Tuning Capillary Network Formation with Bioactive Motifs in a 3D Matrix

Monday, November 8, 2010: 8:30 AM
255 B Room (Salt Palace Convention Center)
John J. Schmidt and Hyun Joon Kong, Chemical and Biomolecular Engineering, University of Illinois at Urbana-Champaign, Urbana, IL

A variety of angiogenic growth factors, including vascular endothelial growth factor (VEGF), play critical roles in postnatal neovascularization, and these molecules are extensively studied to treat ischemic tissues by rebuilding capillary networks. Like most growth factors, VEGF binds to specific receptors on the surface of endothelial progenitor or precursor cells, and activate cellular signaling pathways involved in capillary formation. Neovascularization depends on the extent to which VEGF binds to cellular receptors. Commonly, the extent of VEGF binding is related to the VEGF concentration in a tissue, and the subsequent ability to stimulate capillary formation in a preclinical setting. However, it would be more advantageous to develop a method to control the extent of VEGF binding at a given VEGF concentration and thus improve the efficacy of VEGF in a clinical setting. Therefore, this study presents our recent finding that the extent of VEGF binding and subsequent capillary formation is regulated with fibronectin derivatives and an extracellular matrix. Based on the findings that fibronectin in an extracellular matrix improves the angiogenic efficacy, we hypothesized that a cell adhesion domain and a VEGF domain of fibronectin play critical roles in enhance the extent of VEGF binding. We examined this hypothesis using several recombinant fibronectin fragments in a fibrin or collagen gel. According to a three dimensional sprouting assay, the fibronectin fragment, which included type I domains and a type III domain, was able to increase the length of sprouts 24% (69.6Ám to 86.7Ám) and the sprouting ratio by 22% (1.0 to 1.22 sprouts/bead) as compared with control conditions in a fibrin gel. Furthermore, the role of the fibronectin fragments in stimulating sprouting became insignificant in a collagen gel. These results indicate that defined domains of fibronectin improve the VEGF efficacy, but its effect is mediated by an extracellular matrix. The underlying mechanism was further examined by quantifying the number of VEGF bound to cells. Overall, this study demonstrates combined roles of fibronectin and matrix in regulating vascular development and also novel strategy of improving vascularization therapies.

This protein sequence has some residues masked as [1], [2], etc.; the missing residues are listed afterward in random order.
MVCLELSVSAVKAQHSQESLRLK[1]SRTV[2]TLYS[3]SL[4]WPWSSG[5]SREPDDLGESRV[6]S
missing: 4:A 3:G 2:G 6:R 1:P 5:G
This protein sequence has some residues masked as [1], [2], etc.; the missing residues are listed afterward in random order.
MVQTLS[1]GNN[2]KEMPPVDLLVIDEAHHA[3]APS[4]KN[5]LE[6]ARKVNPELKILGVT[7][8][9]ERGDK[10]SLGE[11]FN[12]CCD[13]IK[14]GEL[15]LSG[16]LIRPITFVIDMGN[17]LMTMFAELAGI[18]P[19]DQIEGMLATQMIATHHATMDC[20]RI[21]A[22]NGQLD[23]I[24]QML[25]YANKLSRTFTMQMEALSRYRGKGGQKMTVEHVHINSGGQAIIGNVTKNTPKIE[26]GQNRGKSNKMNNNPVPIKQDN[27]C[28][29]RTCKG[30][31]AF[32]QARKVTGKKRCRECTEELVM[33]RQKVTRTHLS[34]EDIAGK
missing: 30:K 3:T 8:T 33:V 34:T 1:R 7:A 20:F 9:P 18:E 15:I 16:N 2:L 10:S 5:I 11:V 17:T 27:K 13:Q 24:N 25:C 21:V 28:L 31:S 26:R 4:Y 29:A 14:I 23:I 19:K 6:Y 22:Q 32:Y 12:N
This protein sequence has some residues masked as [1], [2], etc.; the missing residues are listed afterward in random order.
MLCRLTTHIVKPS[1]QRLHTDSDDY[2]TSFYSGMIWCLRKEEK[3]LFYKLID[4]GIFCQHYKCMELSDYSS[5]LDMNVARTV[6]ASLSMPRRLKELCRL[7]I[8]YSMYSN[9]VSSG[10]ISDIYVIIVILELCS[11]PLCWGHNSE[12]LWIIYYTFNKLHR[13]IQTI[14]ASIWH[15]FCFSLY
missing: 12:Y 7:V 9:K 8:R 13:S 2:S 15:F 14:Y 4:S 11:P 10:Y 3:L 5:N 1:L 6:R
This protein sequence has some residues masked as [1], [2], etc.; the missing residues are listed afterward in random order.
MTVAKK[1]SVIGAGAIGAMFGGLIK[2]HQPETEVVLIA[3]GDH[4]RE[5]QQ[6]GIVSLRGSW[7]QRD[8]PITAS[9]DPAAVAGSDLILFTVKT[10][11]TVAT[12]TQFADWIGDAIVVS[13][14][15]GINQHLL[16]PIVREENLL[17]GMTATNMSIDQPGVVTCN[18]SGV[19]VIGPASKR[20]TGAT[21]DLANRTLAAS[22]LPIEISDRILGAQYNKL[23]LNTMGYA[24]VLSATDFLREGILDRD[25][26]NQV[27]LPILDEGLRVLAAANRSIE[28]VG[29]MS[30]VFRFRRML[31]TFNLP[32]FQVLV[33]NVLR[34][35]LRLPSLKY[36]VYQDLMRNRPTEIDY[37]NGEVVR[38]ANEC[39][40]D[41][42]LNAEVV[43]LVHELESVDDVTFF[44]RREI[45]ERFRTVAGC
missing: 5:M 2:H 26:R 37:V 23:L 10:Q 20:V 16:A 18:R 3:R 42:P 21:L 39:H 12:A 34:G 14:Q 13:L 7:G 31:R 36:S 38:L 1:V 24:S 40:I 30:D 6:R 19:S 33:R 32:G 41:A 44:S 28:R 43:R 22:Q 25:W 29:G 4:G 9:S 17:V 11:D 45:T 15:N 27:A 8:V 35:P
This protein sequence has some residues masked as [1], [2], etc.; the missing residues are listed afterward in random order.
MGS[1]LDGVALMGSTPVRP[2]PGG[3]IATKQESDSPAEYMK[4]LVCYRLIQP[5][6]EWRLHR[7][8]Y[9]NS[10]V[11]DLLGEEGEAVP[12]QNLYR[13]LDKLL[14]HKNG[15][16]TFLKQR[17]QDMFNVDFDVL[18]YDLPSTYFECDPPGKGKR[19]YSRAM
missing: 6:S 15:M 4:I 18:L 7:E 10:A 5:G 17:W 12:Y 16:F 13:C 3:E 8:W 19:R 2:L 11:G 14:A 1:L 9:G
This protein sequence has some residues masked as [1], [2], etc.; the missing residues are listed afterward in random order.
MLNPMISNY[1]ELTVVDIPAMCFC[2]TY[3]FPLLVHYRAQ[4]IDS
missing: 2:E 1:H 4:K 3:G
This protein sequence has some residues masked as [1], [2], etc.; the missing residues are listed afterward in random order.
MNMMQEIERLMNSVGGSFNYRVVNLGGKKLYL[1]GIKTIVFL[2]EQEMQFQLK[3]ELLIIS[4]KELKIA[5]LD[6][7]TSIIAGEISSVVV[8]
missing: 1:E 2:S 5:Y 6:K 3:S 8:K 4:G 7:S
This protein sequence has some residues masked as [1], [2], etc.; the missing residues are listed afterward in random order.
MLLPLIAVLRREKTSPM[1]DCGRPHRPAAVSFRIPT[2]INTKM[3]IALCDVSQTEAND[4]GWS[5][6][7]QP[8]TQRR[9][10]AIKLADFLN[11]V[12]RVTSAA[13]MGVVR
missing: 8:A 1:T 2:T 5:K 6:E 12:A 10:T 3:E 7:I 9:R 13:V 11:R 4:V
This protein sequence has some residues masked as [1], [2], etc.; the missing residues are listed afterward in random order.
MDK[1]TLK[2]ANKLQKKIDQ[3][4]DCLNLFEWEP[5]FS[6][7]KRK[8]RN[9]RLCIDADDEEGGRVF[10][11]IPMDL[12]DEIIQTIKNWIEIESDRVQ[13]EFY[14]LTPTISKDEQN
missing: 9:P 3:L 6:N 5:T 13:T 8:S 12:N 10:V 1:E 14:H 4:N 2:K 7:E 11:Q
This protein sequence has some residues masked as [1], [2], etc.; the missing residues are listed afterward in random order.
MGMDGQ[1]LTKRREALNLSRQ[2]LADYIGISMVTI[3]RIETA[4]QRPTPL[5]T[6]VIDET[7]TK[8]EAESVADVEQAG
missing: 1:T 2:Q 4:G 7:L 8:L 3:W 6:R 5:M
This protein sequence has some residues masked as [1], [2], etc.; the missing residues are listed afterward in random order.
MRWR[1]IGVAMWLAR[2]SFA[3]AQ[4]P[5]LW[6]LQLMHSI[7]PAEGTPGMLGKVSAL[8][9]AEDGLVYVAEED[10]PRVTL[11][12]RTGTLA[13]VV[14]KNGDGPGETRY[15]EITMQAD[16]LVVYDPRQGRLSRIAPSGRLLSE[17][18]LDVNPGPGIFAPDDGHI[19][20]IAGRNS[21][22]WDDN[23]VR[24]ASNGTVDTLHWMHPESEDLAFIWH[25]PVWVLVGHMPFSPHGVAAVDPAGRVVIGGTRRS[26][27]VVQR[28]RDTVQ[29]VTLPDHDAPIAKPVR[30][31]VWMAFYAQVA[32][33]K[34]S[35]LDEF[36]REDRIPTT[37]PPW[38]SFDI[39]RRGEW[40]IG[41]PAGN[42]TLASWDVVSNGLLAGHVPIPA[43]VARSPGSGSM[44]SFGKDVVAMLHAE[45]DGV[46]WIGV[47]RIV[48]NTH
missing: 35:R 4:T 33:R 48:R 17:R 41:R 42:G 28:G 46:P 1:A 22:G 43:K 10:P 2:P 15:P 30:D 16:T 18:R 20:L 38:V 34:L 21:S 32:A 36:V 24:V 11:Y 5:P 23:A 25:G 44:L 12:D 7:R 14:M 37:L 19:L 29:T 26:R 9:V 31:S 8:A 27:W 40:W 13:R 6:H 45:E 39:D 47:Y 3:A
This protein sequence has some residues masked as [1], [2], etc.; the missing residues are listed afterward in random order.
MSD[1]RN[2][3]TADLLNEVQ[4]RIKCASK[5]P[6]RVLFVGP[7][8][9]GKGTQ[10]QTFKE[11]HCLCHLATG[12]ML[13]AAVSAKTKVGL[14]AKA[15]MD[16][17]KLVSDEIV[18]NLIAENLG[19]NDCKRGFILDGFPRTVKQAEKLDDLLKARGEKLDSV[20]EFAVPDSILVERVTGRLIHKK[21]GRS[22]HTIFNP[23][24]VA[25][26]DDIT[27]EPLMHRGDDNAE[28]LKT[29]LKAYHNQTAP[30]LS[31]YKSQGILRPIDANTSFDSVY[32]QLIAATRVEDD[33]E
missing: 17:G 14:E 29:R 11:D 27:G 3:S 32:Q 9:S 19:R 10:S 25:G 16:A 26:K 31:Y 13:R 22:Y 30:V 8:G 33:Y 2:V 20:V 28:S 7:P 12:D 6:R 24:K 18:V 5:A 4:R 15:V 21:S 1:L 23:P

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See more of this Session: Receptor-Mediated Phenomena
See more of this Group/Topical: Food, Pharmaceutical & Bioengineering Division